How might you prototype your set if you don’t have a model? Building it and it doesn’t work is expensive and time consuming. We built ours out of paper, tooth pics, and chopsticks. How might you prototype the lighting design, the costumes, using projection all before it hits the stage. How might you make sure that what you have figured out is working?
The last phase of our innovation methodology is LAUNCH and let’s face it, when you are putting up a show this always happens one way or another. In the theater world, launch usually starts with Tech Week where you put all the parts of the plan together. The big thing here is, that launch at this point is a bigger pilot. If it doesn’t work, you have to adjust. The great part of this phase is that this is where it all comes together. Adjusting is easy because before this moment you were already trying and adjusting and now it’s just connecting it all together. Enjoy making it come to life with tweaks and sparkle where needed.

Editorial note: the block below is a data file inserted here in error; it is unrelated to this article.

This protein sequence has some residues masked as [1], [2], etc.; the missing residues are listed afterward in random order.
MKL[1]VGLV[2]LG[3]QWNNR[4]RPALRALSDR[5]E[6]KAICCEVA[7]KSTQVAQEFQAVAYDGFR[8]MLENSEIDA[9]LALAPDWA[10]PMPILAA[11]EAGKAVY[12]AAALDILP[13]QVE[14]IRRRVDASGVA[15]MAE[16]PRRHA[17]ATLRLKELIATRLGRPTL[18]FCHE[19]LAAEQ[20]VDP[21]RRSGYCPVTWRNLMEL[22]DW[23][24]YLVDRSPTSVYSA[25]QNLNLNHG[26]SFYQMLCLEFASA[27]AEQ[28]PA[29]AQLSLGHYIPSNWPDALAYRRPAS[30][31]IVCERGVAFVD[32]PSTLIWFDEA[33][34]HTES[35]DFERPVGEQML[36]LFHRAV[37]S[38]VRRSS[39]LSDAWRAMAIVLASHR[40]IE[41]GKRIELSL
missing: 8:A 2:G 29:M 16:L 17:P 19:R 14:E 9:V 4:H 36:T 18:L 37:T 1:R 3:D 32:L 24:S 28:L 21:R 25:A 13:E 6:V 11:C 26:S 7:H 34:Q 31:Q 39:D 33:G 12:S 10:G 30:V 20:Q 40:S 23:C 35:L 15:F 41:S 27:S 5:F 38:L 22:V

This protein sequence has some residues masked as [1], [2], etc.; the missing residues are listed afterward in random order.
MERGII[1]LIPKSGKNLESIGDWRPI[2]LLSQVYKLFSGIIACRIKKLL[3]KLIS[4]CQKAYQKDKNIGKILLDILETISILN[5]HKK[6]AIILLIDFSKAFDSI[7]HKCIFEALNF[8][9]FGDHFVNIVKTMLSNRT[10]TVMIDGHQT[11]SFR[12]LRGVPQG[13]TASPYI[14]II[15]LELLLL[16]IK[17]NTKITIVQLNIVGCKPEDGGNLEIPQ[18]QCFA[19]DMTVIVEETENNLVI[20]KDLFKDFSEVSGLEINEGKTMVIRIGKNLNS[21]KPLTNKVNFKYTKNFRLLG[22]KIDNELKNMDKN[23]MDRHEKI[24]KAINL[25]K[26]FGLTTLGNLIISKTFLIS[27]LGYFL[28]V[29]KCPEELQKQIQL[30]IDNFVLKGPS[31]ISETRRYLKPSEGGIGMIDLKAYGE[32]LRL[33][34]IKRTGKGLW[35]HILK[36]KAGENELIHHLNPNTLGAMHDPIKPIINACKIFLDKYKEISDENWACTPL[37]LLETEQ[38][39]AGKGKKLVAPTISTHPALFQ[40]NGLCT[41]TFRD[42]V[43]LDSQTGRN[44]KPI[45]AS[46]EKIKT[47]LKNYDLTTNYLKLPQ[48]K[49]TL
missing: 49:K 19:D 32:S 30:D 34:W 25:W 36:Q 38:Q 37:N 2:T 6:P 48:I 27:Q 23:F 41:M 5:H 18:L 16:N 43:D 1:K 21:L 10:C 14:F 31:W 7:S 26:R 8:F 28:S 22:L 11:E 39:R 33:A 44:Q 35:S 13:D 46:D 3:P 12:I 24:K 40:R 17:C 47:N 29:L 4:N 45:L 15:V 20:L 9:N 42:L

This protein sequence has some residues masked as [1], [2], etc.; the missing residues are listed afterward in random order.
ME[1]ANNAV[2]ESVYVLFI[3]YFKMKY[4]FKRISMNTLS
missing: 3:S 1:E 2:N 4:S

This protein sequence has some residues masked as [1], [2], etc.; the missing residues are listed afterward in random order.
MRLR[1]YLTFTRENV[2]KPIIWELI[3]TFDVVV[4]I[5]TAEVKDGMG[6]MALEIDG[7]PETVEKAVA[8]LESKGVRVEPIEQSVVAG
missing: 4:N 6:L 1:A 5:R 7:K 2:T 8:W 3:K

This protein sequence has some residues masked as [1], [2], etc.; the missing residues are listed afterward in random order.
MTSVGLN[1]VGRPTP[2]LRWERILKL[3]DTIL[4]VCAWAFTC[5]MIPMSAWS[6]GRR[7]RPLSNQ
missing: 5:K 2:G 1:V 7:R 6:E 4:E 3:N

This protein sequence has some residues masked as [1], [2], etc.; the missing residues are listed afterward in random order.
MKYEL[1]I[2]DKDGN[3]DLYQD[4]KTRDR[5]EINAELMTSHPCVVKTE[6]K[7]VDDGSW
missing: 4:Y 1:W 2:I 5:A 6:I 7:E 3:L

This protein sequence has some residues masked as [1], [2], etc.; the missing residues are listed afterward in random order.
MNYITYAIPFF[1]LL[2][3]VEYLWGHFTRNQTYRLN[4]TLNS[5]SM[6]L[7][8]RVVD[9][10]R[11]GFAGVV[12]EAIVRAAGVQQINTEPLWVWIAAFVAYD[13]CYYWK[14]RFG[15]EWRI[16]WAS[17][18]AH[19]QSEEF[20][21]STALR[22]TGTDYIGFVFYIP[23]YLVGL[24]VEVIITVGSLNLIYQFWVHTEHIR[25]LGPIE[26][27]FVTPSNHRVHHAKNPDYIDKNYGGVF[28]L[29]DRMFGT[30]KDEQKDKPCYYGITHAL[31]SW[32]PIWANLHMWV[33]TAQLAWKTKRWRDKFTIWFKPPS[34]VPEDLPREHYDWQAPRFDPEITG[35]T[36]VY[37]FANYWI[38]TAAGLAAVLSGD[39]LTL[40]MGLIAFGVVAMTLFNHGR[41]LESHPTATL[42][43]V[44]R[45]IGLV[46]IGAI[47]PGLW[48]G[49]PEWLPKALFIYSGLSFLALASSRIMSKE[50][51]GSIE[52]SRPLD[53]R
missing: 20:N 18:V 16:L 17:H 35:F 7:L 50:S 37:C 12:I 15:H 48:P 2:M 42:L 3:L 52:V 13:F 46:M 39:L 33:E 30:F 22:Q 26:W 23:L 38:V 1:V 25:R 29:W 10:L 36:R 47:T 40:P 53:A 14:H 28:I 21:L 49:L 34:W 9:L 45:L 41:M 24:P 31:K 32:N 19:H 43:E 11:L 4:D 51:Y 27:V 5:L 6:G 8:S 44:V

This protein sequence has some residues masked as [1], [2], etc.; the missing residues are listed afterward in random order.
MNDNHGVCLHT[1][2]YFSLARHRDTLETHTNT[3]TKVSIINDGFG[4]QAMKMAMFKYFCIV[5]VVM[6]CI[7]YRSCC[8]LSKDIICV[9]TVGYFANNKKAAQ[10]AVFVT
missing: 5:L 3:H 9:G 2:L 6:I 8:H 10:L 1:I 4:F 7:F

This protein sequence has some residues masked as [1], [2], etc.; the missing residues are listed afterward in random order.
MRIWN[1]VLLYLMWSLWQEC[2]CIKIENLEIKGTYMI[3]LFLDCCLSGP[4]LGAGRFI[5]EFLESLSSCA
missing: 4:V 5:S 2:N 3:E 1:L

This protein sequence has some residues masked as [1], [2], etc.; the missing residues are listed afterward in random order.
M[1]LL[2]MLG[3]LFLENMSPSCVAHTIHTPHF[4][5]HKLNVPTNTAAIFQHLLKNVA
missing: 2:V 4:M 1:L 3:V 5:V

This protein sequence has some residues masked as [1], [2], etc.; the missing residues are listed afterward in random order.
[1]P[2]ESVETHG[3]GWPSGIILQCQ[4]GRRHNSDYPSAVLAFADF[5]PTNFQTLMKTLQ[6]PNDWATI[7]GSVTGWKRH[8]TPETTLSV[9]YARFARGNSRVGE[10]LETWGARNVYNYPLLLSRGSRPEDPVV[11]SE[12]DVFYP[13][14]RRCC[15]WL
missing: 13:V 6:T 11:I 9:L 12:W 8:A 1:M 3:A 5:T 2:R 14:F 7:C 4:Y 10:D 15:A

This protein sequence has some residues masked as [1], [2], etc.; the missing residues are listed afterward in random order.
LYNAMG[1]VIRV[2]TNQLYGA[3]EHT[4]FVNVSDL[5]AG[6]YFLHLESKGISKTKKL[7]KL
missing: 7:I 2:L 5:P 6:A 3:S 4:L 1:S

Congratulations, you’ve now used innovation to pump up your theatrical production. Try it on your next project at work, at home or with your volunteer group. The Unifying Innovation Methodology, will bring the creativity out of you and your team and help your project make a bigger impact than you thought was possible.
Beacon Health System
Organization Development & Effectiveness Facilitator